Missions have pass and fail requirements which are visible before selecting a mission, and right before the mission starts. At the end of a successful mission, you’ll gain gold and experience. All units will gain experience, although those that directly participated in the battle gain more. However, if you lose a mission, you’ll have to restart the battle from the beginning. Before it gets to that point, you’ll want to make use of the rewind function. The DioField Chronicle allows you to travel back to a previous point in a mission. So if you notice that things are quickly falling apart, simply rewinding allows you to start over at a certain point.
When it comes to difficulty, there are three settings to choose from: casual, normal, and hard. The difficulty can be changed at any point within the game. This is directly tied to enemy damage to your characters. Outside of that, any difficulty that you’ll run into in this game are the constant wave of enemies on certain maps, as well as bosses that are over the recommended level. Along with being over the recommended level, boss characters typically have a lot of health that needs to be depleted in order to defeat them. Outside of that, they don’t operate any differently from regular enemies.
The DioField Chronicle is the type of game where there are a lot of upgrade facilities available to make use of, but whether they actually make a difference or not is not easily apparent in some cases. The only way to get new weapons and accessories is to purchase them from the shop. Once you purchase a new weapon, you can choose to equip it to a character of your choice right away, but accessories have to be equipped manually. Along with increasing your stats, different weapons have different skills associated with it. You may find that specific weapons might work better for your play style, even if they’re technically weaker. For example, a weaker weapon may have a stun skill while the stronger weapon doesn’t. So it pays to keep an eye on which skills are attached to which weapon and to adjust your play style when applicable.
Along with weapons, there is also an ability tree and a skill tree to keep up with. Each individual character has an ability tree, which will unlock passive skills using AP that is gained with every level up. You can choose to save up your AP and unlock a stronger passive ability, or spend your AP on a cheaper ability and continue to level it up. The cheaper abilities are lackluster, but it takes a long while to earn AP in order to unlock the higher-cost ones.
The skill tree, on the other hand, is for different units. Units are what group a character falls under, such as a mage or a tank. Unlocking and leveling up these skills affects the actual skills in battle. You can level up the effects those skills already have, or give additional effects alongside it. This makes battles much easier on you, since you’re unlocking new skills that you can eventually make use of, as well as powering up the skills you already have at your disposal. In order to level up skills, you’ll need SP, which is given based on whether you fulfill bonus objectives in battle.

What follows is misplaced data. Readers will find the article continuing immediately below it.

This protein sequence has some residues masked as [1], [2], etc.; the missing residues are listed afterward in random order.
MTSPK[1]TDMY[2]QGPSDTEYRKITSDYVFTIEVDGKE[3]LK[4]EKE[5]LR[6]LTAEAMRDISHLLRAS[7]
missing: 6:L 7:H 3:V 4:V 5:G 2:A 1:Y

You can also level up your Magilumic Orb attacks the same way as your skills. Powering up your orb attacks can increase their power or their effect range. However, in order to power it up, you’ll need both gold and Jade Crystals. Gold is given at the end of a successful mission while Jade is given if a bonus objective has been completed in battle. You can also find Jade in treasure chests on maps. These upgrades actually feel worthwhile, as they can increase the effect range and the power behind your finishing skills.
There are a lot of avenues to power up your character, however the actual currency does feel stingy. In order to get more gold, you have to farm old maps. The good news is that with each subsequent mission that you unlock, they offer more gold. The downside though is that better weapons and Magilumic Orb abilities get more expensive as you go on.
In The DioField Chronicle, you’ll notice quite a few badges with numbers underneath them: The Blue Foxes, Meal, Skill Tree, Shop, Weapon Development, and Magilumic Orb badges. The level of all of these badges will affect how far you can upgrade and expand certain things within your base and with your characters. Think of them like a level cap almost. In order to increase these badge levels, you’ll have to clear through side quests and also go through the main story. This does end up making it viable to do side quests, outside of the benefit of more resources (gold, exp, AP, Jade, and potential SP).
The DioField Chronicle is primarily 3D models with 2D character sprites appearing during specific cutscenes to show which character is speaking. The 3D models are alright, looking more like models you’d see in a claymation film rather than a video game. It’s a nice style and one that does set the game apart from other games in its genre. When it comes to the character designs, they are nice in their own way, but do tend to blend together among other tactics RPG games. Along with the 3D character models, there are also 3D models of the characters as game pieces, which is a nice touch to see whenever you switch the combat view out to see the entire field. Since there is typically a lot of pawn imagery when it comes to stories about war, it’s interesting to see it pop up in this game.
However, the 2D art of the game is gorgeous and it is a shame that it’s limited to character sprites. The tag team of Taiki (Lord of Vermilion III and IV) and Isamu Kamikokuryo (Final Fantasy XII and XIII) resulted in gorgeous concept and character art. Along with the powerhouse that is the art is the OST by Game of Thrones composers Ramin Djawadi and Brandon Campbell. The soundtrack is as bombastic as you’d expect, and truthfully, listening to it by itself makes one think of a game of much bigger caliber than The DioField Chronicle.
There is also voice acting in The DioField Chronicle, although it’s only partial. During key cutscene moments, you can hear either Japanese or English voice acting depending on your preference. Otherwise, you’ll just hear the occasional grunt of one word mutter from characters. This isn’t anything new to the genre, but it still would have been nice for the entire game to have voice acting.
The DioField Chronicle feels like a decent start to Square Enix wandering into the RTS genre. While commendable that they are branching out, it does fall a bit flat at the end of the day. The game opens up very promisingly, having a strong start with its gameplay and story. However, it just as quickly falls into a pit of safety, not doing much to challenge the player during combat. Battles end up feeling much the same, whether you’re defending your base or charging forward to claim the enemy’s high ground. The story feels like you’re experiencing it via a roller coaster, watching everything fly by in moments of exposition.
The aesthetics of the game are very nice and the music is gorgeous, a nice earworm to listen to while going through the motions of the game. It has a good base and perhaps in the future, the Real-Time Strategy Battle System can be built out to be more engaging and strategic. If you were happy with the demo and find yourself interested in battles similar to what you experienced then, then you’ll probably enjoy the game. But if you’re looking for a system that expands on itself and a story that grows more engaging, you’re better off looking elsewhere.